Royal Australian Navy’s (RAN) final Air Warfare Destroyer, NUSHIP Sydney, has been officially handed over to Ministry of Defence on 28th February, Minister of Defence Linda Reynolds has announced via Twitter.
NUSHIP Sydney is the final of the three ships (Hobart Class) being delivered by the Air Warfare Destroyer Alliance which includes the Department of Defence, Raytheon Australia, and ASC Shipbuilding supported by Navantia Australia.
Minister for Defence Linda Reynolds attended the acceptance ceremony at the Osborne Naval Shipyard in Adelaide.
“Today’s milestone demonstrates the success of the [Government’s] Naval Shipbuilding Plan,” Minister Reynolds said.
“While the delivery of NUSHIP Sydney marks the end of this program, it represents an exciting time for the National Naval Shipbuilding Enterprise, as we continue to build upon the unique skills developed at this precinct and transfer them across the whole shipbuilding ecosystem.
“I congratulate the 5000 workers who have worked directly on this program over the past decade, from the design phase through to the construction, integration and delivery of these magnificent ships.
“The significance of this success cannot be understated and is reflected in the truly world-class capability of these warships, and the naval shipbuilding and combat system integration skills that have been developed at Osborne.”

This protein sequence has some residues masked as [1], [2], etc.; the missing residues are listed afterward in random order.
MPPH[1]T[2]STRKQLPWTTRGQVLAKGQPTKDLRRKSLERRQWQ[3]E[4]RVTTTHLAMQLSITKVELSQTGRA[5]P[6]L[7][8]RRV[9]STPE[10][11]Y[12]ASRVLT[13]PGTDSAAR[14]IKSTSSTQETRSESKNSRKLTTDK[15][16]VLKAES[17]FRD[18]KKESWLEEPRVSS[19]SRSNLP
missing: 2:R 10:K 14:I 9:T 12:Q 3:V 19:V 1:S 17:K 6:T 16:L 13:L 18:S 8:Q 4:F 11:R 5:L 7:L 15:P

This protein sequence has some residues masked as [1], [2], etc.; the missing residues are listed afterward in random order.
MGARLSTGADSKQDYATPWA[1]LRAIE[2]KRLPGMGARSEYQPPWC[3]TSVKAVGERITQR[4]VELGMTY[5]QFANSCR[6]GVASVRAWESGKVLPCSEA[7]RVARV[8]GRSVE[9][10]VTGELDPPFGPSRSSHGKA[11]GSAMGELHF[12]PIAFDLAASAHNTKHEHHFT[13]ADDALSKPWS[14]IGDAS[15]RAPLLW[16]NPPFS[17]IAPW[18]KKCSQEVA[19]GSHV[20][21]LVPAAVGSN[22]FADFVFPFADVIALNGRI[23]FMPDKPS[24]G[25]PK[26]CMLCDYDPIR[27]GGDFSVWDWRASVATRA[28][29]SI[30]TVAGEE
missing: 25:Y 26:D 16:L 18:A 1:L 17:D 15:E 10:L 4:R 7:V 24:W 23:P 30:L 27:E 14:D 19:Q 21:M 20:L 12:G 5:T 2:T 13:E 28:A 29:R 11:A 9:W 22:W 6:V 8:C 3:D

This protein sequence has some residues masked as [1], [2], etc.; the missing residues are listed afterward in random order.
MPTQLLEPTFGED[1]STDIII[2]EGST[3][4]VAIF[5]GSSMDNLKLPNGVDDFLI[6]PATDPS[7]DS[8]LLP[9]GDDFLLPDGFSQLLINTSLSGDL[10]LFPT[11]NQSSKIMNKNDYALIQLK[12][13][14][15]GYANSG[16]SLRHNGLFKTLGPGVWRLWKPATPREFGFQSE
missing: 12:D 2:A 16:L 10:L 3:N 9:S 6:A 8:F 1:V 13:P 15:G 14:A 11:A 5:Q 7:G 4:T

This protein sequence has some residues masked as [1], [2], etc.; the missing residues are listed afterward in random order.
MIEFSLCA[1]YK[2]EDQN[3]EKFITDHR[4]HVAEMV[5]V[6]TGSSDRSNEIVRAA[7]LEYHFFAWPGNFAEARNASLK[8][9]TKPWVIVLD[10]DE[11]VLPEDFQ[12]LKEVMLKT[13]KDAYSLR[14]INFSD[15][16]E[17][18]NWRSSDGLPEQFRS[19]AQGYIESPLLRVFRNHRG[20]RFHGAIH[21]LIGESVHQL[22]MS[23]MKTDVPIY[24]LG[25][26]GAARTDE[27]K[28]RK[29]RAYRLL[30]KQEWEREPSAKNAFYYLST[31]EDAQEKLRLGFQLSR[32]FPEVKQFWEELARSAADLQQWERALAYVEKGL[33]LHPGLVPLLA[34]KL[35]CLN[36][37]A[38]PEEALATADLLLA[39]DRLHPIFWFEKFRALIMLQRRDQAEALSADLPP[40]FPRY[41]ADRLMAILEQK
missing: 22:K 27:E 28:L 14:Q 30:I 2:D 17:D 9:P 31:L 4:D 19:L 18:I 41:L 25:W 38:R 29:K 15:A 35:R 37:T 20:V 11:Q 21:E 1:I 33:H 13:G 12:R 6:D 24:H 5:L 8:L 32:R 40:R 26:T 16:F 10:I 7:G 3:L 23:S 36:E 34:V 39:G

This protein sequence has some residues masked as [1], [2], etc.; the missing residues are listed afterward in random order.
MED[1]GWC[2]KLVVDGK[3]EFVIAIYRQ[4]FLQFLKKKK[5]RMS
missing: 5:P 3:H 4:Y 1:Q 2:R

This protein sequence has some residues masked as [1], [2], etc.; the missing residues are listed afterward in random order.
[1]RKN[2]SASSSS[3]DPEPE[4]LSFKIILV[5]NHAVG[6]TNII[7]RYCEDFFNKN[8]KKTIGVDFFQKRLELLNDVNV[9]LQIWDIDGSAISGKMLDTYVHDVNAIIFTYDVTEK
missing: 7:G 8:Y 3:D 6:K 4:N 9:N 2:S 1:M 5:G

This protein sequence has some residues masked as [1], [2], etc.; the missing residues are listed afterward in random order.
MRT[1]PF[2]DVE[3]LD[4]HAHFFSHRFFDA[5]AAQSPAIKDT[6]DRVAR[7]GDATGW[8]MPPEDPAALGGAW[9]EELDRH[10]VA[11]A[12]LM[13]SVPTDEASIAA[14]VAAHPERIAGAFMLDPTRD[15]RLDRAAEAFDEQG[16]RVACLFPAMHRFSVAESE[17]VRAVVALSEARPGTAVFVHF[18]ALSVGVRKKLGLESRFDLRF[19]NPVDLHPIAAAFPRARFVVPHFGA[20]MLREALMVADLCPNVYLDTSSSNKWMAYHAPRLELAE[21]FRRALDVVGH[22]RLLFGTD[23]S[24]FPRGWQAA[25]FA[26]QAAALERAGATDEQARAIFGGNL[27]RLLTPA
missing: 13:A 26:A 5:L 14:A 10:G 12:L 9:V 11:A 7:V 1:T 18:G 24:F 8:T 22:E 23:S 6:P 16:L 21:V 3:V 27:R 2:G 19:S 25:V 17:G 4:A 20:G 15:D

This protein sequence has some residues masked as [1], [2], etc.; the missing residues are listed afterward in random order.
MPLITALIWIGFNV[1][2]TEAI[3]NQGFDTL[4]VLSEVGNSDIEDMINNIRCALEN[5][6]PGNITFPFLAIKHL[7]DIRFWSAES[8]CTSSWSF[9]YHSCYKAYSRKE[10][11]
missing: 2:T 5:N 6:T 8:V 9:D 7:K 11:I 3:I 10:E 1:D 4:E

NUSHIP Sydney :
The ship is operated by a 186-man crew, powered by a combination of gas and diesel turbines with a twin propeller engine. The new ships can sail at a top speed of 28 knots, with a range of more than 9000 kilometres.
Sydney will provide air defence for accompanying ships in addition to land forces and infrastructure in coastal areas, and for self-protection against missiles and aircraft. The Aegis Combat System incorporating the state-of-the-art phased array radar, AN/SPY 1D(V), in combination with the SM-2 missile, will provide an advanced air defence system capable of engaging enemy aircraft and missiles at ranges in excess of 150km.
Sydney will carry a MH-60R helicopter for surveillance and response to support key warfare areas. The surface warfare function will include long range anti-ship missiles and a naval gun capable of firing extended range munitions in support of land forces.
Sydney will also conduct undersea warfare and be equipped with modern sonar systems, decoys, surface-launched torpedoes and an array of effective close-in defensive weapons.
These capabilities ensure that the Hobart class guided missile destroyers have the layered defensive and offensive capability required to counter conventional and asymmetric threats.